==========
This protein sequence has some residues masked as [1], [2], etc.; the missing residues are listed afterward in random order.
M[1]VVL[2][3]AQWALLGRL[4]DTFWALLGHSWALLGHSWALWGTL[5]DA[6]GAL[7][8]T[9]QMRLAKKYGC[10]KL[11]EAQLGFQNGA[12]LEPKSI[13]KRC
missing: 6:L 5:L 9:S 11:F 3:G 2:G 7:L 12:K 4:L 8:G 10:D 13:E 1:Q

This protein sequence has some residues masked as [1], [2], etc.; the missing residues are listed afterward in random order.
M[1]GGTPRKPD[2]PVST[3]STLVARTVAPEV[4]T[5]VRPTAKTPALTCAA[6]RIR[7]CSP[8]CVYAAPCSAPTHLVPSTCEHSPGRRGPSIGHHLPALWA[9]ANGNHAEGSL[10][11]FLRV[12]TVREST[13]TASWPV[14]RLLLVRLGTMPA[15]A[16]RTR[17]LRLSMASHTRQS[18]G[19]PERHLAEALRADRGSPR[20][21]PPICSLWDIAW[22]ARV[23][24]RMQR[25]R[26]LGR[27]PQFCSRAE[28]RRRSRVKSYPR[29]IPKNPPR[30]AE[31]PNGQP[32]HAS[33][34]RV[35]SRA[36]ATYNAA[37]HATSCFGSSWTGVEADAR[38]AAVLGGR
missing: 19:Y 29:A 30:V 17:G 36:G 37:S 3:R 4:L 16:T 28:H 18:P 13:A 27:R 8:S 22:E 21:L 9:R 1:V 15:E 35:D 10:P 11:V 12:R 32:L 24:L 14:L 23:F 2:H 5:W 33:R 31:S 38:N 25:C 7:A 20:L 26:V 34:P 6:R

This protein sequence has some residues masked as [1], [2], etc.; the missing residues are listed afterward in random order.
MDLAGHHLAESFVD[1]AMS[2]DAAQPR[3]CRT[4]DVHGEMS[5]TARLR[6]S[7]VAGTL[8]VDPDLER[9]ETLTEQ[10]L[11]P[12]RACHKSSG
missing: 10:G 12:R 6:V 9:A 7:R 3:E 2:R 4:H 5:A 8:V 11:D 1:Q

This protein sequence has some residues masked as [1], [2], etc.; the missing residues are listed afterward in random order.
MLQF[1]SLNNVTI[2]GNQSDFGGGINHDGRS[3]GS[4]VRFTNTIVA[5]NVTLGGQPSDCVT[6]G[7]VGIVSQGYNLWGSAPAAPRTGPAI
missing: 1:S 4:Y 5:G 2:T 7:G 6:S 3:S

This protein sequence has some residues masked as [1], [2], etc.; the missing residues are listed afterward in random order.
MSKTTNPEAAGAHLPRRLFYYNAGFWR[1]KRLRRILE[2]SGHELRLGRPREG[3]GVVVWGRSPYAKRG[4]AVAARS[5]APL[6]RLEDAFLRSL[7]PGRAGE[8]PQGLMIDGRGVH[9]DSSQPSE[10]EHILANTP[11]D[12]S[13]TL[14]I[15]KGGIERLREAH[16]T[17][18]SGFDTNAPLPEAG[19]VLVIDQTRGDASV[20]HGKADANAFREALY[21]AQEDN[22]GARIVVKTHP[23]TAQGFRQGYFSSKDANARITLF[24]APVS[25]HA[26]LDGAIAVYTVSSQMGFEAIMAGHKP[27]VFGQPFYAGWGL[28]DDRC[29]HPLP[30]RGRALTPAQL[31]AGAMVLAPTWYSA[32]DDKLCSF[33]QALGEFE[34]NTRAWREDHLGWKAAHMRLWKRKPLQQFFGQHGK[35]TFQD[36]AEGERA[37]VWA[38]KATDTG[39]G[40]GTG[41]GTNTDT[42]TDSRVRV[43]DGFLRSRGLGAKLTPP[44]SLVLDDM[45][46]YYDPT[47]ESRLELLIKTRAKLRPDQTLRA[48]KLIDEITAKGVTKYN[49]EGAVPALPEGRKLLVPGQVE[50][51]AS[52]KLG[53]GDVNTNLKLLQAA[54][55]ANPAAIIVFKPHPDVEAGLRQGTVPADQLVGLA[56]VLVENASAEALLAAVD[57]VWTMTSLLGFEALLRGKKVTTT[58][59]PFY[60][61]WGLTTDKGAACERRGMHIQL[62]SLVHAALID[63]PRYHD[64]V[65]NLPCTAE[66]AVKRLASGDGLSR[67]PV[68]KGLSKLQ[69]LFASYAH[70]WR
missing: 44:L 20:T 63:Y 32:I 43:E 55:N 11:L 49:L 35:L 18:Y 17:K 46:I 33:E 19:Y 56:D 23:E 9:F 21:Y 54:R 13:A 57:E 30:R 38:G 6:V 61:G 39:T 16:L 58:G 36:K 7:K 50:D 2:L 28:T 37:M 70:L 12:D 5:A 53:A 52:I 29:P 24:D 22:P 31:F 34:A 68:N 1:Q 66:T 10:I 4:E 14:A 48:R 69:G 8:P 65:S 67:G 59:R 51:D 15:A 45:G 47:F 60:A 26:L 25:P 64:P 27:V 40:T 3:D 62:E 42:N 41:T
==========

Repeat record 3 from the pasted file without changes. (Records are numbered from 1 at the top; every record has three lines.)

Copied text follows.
This protein sequence has some residues masked as [1], [2], etc.; the missing residues are listed afterward in random order.
MDLAGHHLAESFVD[1]AMS[2]DAAQPR[3]CRT[4]DVHGEMS[5]TARLR[6]S[7]VAGTL[8]VDPDLER[9]ETLTEQ[10]L[11]P[12]RACHKSSG
missing: 10:G 12:R 6:V 9:A 7:R 3:E 2:R 4:H 5:A 8:V 11:D 1:Q